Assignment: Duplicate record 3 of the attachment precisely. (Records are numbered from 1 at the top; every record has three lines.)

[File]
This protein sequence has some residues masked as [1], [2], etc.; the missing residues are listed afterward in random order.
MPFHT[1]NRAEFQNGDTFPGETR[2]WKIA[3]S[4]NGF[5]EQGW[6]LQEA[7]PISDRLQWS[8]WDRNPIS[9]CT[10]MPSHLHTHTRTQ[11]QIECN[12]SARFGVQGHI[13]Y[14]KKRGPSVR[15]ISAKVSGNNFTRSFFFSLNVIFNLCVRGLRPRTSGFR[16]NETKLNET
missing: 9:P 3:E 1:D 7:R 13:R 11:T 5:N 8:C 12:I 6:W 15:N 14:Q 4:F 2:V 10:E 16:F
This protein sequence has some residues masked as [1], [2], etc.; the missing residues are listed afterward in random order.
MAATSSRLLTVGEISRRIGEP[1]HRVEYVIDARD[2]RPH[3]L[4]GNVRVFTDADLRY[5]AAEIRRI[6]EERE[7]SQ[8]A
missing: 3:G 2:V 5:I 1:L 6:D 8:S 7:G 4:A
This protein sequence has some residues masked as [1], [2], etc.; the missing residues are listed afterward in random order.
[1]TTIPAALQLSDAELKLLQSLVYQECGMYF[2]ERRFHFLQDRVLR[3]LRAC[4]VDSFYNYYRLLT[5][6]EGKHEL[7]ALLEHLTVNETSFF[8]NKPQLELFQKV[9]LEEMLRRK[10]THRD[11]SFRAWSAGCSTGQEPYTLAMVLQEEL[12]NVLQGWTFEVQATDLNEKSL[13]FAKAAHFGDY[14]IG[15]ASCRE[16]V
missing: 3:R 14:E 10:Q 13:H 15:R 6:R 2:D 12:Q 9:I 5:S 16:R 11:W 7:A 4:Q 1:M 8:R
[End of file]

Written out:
This protein sequence has some residues masked as [1], [2], etc.; the missing residues are listed afterward in random order.
[1]TTIPAALQLSDAELKLLQSLVYQECGMYF[2]ERRFHFLQDRVLR[3]LRAC[4]VDSFYNYYRLLT[5][6]EGKHEL[7]ALLEHLTVNETSFF[8]NKPQLELFQKV[9]LEEMLRRK[10]THRD[11]SFRAWSAGCSTGQEPYTLAMVLQEEL[12]NVLQGWTFEVQATDLNEKSL[13]FAKAAHFGDY[14]IG[15]ASCRE[16]V
missing: 3:R 14:E 10:Q 13:H 15:R 6:R 2:D 12:Q 9:I 5:S 16:R 11:W 7:A 4:Q 1:M 8:R